Obtaining title for ‘dead lef’ property
I had promised last week that I would be answering questions sent to me by you, the readers, and that’s what I will do today.
The matter of land and property has opened up a surfeit of persons thirsting for information and knowledge about circumstances in their own lives pertaining to property and ownership.
Q. Mr Francis,
I have inherited a parcel of land from my father and I have been occupying same for approximately 15 years. The taxes for the property are still coming in the name of my father, who has died for as long as I have been occupying the property. I have a surveyor’s diagram for the property and would like to obtain a certificate of title for same. How do I go about obtaining a certificate of title?
A. Thanks for your question, Mr Walters.
You can acquire the property by one of two ways, depending on what documentations you have. You said you have inherited the property. Was there a will? Was it probated?
Grant of probate
If you have a will that has not been probated, you will need to procure the services of a lawyer who can make an application for a grant of probate of the will. This is necessary because the property of the deceased cannot be sold or transferred to the beneficiaries (which you are) without a grant of probate. The process involves applying to the Supreme Court of Jamaica for the grant of probate and the following documents are required:
1. Certified copy of the death certificate of the deceased;
2. The original of the last will and testament of the deceased (if you cannot find the original, a copy can be used. However, the lawyer will have to obtain the permission of the court to use it);
3. Oath of executor. Other miscellaneous documents may include affidavit of plight and condition, affidavit of due execution and affidavit of delay;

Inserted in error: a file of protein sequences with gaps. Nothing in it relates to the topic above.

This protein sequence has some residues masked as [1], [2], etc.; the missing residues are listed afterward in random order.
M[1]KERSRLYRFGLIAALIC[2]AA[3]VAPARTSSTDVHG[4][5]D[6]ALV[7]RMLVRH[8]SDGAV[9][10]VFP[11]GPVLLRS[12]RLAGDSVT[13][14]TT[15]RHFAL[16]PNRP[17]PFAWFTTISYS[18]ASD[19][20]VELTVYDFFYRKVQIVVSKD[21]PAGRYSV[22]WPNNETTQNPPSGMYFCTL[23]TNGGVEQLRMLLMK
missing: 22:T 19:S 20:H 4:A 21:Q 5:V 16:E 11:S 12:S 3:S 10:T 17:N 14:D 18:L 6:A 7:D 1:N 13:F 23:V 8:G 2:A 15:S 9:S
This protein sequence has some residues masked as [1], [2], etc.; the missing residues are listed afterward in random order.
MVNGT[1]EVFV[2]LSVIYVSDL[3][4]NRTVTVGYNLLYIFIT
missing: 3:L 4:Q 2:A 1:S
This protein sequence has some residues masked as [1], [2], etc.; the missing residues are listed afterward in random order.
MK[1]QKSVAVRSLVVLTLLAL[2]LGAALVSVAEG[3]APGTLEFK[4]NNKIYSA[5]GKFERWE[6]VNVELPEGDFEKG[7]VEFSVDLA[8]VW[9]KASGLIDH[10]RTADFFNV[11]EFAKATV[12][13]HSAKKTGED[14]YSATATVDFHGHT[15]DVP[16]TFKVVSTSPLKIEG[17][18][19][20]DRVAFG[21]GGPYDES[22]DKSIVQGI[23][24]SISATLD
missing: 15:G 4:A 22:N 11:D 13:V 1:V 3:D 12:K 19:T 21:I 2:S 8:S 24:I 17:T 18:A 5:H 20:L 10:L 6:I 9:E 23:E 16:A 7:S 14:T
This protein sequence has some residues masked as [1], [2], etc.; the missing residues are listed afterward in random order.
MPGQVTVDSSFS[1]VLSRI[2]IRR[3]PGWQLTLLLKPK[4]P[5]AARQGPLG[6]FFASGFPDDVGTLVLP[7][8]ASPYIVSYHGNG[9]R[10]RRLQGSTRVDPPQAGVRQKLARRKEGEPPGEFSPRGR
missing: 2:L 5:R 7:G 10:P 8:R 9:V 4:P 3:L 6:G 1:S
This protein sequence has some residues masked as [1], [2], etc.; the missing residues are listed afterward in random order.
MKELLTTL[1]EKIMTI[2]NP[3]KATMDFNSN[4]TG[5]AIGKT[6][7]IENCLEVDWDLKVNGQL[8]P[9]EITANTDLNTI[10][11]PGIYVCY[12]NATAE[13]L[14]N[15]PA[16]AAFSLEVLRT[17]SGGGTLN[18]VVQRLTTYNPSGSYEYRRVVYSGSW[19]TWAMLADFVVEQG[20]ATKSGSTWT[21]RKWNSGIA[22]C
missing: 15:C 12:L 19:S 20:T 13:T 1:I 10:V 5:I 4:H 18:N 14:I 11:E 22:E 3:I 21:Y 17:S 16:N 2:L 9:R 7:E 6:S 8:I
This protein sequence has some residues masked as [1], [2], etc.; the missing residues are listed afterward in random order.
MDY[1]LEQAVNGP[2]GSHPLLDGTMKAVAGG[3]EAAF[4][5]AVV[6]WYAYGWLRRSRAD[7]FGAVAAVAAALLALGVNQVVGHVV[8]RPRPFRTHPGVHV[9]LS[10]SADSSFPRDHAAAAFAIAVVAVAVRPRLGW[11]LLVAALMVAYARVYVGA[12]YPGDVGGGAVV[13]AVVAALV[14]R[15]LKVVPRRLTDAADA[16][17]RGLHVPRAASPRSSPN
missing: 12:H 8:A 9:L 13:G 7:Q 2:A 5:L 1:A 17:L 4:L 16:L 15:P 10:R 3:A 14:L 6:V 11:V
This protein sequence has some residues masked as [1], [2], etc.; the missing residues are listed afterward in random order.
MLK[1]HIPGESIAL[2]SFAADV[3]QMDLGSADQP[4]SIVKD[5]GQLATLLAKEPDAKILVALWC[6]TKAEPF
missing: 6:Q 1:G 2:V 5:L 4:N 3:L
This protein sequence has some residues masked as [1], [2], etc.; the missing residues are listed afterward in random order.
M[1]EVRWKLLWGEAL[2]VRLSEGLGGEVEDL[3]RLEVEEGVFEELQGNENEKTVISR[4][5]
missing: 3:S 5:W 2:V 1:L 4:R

4. Revenue affidavit.
When the requisite stamp duty fees and taxes are paid, the grant of probate is given. Then you can then have your lawyer apply for a certificate of title for the land.
Letters of administration
If no will was made, you will have to apply for letters of administration from the administrator general (consult a lawyer). When you have obtained a certificate from the administrator general, this document, together with several others, will be filed/lodged with the Supreme Court, which will issue a grant of probate. When you have received same you can then apply for a certificate of title.
You stated that you have in your possession a surveyor’s diagram. This diagram has to be aged seven years or less to be valid for use in your quest for title acquisition. If it is more than seven years old, you will require the services of a commissioned land surveyor to either verify and/or replace your boundary marks and prepare what is called a surveyor’s declaration.
If the property boundaries have changed since the time your surveyor’s diagram was done, he/she will have to survey same and prepare a new diagram for checking at the survey department of the National Land Agency. With that in hand, along with your grant of probate and other essential documents, you can go about getting that title you so desire.
Look out for the Matter of Land tour in the summer and be part of this exciting knowledge fest.
Continue to read as we contemplate A Matter of Land.
Craig Francis is a commissioned land surveyor and managing director of Precision Surveying Services Ltd. Email questions or queries to firstname.lastname@example.org, or contact him on his Facebook page, Precision Surveying Services.